After several volatile longshore union protests this summer, Cowlitz County law enforcement officials feared an even larger event of more than 1,000 people and a repeat of the deadly 1934 "Bloody Thursday" protest as the conflict escalated, according to recently filed court documents.

The documents, filed to help Cowlitz County Sheriff Mark Nelson fight off a union recall attempt, give insights into how police planned for and responded to a summer of International Longshore and Warehouse Union protests of the EGT grain terminal.

"I received intelligence and reports that the number of protesters expected at the incident would be larger than the protest on Sept. 7 (that had several hundred protesters), and could easily be over a thousand people," Nelson wrote in a legal declaration filed Wednesday. "I was told by (ILWU Local 21 President Dan) Coffman himself that we could see thousands of union supporters here and he didn't know when."

"Never in all my years of law enforcement have I dealt with something of this magnitude," Nelson wrote.

Declarations were filed by Nelson, Longview Police Chief Jim Duscha, Kelso Police Chief Andy Hamilton, Clark County Sheriff Garry Lucas and Capt. Ronald Rupke of the Washington State Patrol. All discuss their department's actions during this summer's longshore protests and all rejected the union's claims that police used excessive and needless force against protesters. Superior Court Judge Stephen Warning Friday rejected the union's recall petition.

The most startling parts of the documents, though, are about the Sept. 21 protest, when nine women and three men — including Coffman — were arrested after allegedly trying to halt trains bound for the EGT terminal. Police and deputies responded to the scene in riot gear and also called in an armored vehicle called the "Peacemaker." In addition, officers also blocked roads leading to the protest site.

Union officials said the response was overblown, unnecessarily harsh and led to two more arrests as two union members "defended" the women being arrested.

According to the court documents, though, police feared a much larger crowd that day.

Police also heard the protest could be far more violent than previous ones — which had included rocks being thrown at police and protestors carrying picket signs taped to baseball bats and axe handles.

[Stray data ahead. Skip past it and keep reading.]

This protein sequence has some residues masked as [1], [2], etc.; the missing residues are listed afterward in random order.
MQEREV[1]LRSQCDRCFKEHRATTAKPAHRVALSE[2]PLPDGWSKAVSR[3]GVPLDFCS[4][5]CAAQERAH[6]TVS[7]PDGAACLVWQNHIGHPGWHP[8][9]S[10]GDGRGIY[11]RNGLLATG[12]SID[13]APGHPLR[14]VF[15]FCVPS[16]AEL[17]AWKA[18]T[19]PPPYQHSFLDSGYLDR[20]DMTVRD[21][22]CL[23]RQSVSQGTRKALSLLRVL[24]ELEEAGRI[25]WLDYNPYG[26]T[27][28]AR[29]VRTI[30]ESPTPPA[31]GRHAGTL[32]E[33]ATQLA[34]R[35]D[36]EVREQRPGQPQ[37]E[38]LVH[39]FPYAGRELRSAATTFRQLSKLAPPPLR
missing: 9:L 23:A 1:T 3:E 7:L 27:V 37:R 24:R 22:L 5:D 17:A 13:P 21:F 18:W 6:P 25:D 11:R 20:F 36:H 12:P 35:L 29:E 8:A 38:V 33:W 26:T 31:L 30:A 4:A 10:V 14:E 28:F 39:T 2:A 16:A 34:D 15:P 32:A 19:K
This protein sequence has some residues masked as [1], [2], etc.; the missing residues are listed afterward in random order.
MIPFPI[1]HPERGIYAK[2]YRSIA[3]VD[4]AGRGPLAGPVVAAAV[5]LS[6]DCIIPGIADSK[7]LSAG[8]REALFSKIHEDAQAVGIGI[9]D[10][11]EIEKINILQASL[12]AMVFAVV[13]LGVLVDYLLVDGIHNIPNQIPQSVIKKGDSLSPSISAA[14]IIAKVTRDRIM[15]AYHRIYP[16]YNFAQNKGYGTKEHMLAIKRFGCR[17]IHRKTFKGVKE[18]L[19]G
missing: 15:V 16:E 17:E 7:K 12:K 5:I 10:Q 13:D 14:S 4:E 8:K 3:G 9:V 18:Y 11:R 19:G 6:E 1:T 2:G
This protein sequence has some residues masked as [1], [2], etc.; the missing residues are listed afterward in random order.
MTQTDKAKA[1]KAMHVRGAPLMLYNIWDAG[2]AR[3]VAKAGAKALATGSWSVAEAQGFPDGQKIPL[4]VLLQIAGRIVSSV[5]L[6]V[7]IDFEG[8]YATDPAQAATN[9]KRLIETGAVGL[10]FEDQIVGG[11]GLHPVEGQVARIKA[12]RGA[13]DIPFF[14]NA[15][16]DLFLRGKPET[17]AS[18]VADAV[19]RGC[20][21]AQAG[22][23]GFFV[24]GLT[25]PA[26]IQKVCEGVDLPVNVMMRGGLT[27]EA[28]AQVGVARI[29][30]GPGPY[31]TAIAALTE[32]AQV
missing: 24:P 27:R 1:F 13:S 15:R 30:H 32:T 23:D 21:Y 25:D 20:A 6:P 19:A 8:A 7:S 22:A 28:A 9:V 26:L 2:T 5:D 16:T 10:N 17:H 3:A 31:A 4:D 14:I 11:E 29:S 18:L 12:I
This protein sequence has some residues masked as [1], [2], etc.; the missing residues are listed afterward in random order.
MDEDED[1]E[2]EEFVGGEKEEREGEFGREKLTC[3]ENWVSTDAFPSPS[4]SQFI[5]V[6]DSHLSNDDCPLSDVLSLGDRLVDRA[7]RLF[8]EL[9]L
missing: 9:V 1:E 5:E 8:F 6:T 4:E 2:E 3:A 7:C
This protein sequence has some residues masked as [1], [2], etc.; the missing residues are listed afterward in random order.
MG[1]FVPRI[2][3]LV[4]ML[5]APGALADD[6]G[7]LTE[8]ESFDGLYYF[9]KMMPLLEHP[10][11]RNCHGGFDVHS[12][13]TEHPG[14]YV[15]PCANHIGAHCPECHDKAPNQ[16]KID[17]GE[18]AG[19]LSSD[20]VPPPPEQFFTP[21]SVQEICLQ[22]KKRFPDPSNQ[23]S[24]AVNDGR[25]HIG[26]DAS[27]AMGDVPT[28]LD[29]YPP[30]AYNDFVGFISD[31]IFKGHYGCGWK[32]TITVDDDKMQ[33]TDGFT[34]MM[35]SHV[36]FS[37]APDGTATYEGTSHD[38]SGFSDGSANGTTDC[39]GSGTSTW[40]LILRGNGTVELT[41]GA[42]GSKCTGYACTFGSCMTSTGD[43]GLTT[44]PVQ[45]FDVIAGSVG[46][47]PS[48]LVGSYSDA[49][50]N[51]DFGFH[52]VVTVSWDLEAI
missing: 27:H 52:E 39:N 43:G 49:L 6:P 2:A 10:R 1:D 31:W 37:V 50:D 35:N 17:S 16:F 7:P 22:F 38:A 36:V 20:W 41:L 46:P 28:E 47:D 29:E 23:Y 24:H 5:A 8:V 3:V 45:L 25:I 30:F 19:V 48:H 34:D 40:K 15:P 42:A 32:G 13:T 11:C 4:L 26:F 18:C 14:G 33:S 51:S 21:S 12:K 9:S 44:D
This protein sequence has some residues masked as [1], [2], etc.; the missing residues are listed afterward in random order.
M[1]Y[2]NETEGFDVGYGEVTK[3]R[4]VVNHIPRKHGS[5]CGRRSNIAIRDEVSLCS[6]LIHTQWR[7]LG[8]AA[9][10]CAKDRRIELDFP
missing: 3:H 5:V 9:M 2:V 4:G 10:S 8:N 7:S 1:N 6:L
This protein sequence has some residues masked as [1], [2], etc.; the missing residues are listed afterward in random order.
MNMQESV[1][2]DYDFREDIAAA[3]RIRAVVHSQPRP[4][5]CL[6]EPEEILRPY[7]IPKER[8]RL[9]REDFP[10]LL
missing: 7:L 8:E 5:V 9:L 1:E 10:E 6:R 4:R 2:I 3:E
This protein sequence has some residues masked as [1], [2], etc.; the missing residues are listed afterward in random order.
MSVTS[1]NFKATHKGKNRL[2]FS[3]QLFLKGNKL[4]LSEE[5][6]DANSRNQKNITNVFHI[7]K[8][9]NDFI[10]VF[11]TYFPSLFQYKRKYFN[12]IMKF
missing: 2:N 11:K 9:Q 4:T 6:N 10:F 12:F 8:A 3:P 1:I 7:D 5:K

"From information we received, longshoremen made reference to this being like Bloody Thursday and not only spoke about it but had printed shirts made to depict it," Hamilton wrote in his declaration filed Thursday.

Bloody Thursday refers to July 5, 1934, which is credited as the birth of the modern-day longshore union after violent alterations between protesters and police in San Francisco left two men dead. The anniversary is commemorated each year by union members and is a de facto union rallying cry.

Law enforcement officials said they had no choice but to plan a large police response.

"In essence, the decision was to be better prepared and to not be outnumbered by protesters," Duscha wrote in his affidavit filed Wednesday. "This was the right preparation for the situation as forecast."

"I am being accused of not guessing correctly which criminal event would be the one I would need a large number of crowd control officers and equipment," Nelson wrote. He said the larger police response was planned "for the safety of the officers, protesters and citizens," after police had been outnumbered and nearly overrun during previous protests.

The court papers also state that union officials were invited to a July 25 meeting Nelson held with EGT and Port of Longview officials and to discuss security during protests. In its recall petition, the union cited meeting without union members present as one of Nelson's offenses.

According to court records, though, the union failed to show at the meeting after saying someone would attend. After delaying the meeting for awhile, the rest of the parties continued, according to court documents.

"It should be noted that the morning of this meeting, a disturbance was reported at the EGT gate involving union protesters. Seven union protesters were arrested," Nelson wrote.

Union officials had no comment Friday afternoon about either the 1,000-person prediction or the July 25 meeting. Recent protests against the grain terminal have been peaceful.

More than 200 protesters have been arrested since July after alleged incidents of vandalism, intimidation and disruption at the EGT grain terminal at the Port of Longview. The union and the port contend that EGT is bound by a port lease to hire ILWU workers. EGT disagrees and has hired union operating engineers based in Oregon with jurisdiction in Southwest Washington.

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